The 36th Annual Winnipeg Folk Festival came to a close on Sunday night with a main stage performance by Celtic folk icon Loreena McKennitt, while over at Big Blue @ Night, Great Lake Swimmers finished things off. Prior to that, Patrick Watson (and his band, now called The Wooden Arms) awed and amazed at Big Blue, while legendary folk singer Arlo Guthrie pleased the big crowd on the main stage. Former Barenaked Ladies frontman Steven Page started out the night on the main stage with a set of mostly classic BNL tunes, sprinkled with hilarious chatter in between songs.
For us, Sunday was even busier than Saturday, with FOUR interviews scheduled. We did manage to check out a few shows during the day, including a bit of the Playing for Change workshop at the Green Ash stage, which featured Steven Page (hosting), Loudon Wainwright III, Arlo Guthrie, Tom House, and Serena Ryder. Wainwright, in particular, stood out, singing a tune about airline employee Suzie in Durango who messed with his guitar -- and his patience -- that was not only great musically, but also had the audience in stitches.
We also caught part of Wainwright's evening concert, after getting to interview him earlier between his two sets. You'll see that interview on this site in the near future, but the highlight of the interview unfortunately wasn't even caught on tape. Wainwright used a great analogy comparing the songwriting process over the years to sex. Wish the camera didn't get an error right when he started answering that question (digital technology, eh?), so you'll have to take our word for it that it was hilarious.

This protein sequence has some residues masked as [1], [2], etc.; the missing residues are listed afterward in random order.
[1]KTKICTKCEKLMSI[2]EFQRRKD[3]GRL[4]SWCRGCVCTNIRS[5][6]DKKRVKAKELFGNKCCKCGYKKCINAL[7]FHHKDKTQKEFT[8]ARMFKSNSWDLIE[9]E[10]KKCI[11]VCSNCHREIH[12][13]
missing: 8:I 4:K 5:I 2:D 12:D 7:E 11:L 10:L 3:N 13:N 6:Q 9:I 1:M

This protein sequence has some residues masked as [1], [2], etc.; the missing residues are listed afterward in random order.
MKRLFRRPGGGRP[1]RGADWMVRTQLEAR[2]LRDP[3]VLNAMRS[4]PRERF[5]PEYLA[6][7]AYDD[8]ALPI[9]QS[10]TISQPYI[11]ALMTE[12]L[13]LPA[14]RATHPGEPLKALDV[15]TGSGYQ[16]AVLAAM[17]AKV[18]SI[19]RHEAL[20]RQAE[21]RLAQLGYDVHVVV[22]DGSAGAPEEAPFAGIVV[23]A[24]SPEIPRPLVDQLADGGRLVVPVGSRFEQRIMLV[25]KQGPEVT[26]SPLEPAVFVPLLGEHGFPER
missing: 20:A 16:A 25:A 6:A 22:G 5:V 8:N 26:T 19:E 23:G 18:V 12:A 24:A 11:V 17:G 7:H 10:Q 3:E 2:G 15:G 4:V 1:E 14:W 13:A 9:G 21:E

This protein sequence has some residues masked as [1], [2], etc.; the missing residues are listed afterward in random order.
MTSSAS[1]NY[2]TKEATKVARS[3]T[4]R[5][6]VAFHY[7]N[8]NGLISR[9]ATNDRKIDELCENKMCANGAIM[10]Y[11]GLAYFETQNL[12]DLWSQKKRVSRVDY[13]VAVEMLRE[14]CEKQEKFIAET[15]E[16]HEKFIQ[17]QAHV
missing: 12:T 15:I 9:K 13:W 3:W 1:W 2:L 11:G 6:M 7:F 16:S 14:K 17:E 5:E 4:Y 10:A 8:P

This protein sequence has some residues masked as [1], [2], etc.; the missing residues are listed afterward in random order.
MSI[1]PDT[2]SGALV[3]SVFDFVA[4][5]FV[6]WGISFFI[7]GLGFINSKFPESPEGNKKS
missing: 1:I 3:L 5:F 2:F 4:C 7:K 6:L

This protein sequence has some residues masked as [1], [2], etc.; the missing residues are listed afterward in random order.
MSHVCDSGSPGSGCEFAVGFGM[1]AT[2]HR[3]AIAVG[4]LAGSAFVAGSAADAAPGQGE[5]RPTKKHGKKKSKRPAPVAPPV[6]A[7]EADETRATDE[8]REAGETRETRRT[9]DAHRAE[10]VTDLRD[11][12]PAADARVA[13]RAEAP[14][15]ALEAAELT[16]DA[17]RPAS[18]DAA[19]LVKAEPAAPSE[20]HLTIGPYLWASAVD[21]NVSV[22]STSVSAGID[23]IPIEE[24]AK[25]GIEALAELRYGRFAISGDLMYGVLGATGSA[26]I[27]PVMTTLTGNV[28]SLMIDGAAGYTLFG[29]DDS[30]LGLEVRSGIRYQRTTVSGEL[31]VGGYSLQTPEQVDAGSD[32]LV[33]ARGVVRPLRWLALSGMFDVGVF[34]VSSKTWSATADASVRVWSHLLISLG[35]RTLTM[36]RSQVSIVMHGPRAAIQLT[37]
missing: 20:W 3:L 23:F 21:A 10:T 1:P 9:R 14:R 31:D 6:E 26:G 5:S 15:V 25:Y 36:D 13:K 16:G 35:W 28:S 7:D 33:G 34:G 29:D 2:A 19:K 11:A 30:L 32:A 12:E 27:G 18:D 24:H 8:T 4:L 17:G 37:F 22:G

We also had a fun chat with Patrick Watson, who (as mentioned above) played an evening show at Big Blue @ Night. Somehow, each day there's been a performance that has topped the previous best at the festival, and Sunday was no different, with Patrick Watson & The Wooden Arms performing some of the most interesting tunes out there. The band is seriously talented, and very entertaining live. They even played some songs from the middle of the crowd, with Watson himself using a makeshift portable speaker system!
Loreena McKennitt was a fitting closer for the festival, though. Not only was her celtic folk -- featuring her incredible, soaring vocals -- a relaxing end to five days of music, friends, and fun, but it was a bit of a homecoming for the Manitoba-born artist, who hadn't played the Winnipeg Folk Festival since 1992. One wouldn't think such an acclaimed Celtic singer -- who has been nominated for a Grammy, won multiple Juno awards, and been named to the Order of Canada -- hails from a small town in the prairies, but she was born and grew up in Morden, Manitoba. Though we also got to talk to her prior to her performance, which was a treat to say the least, it was her performance of "The Lady of Shalott" that truly made the night for me personally.
This was the first Winnipeg Folk Festival ShowbizMonkeys.com has covered, and we sure hope it isn't our last. It was a spectacular experience, from Elvis Costello on Wednesday night to Loreena McKennitt on Sunday night, with so much amazing music (new and old) and even more amazing people in between. Keep checking the website over the next several weeks as we post up our interviews with Watson, McKennit, Wainwright III, Josh Ritter, Dala, and The Abrams Brothers, as well as a feature video on the festival as a whole. And to all those folkies out there -- we'll see you next year
Photos by: Ben Stouffer & Paul Little
Paul Little is the founder and Managing Editor of ShowbizMonkeys.com. When not interviewing his favourite musicians and comedians, he can also be found at The Purple Room in Winnipeg, where he is Artistic Director. (@comedygeek)
Thanks, Paul...Will definitely go next year!!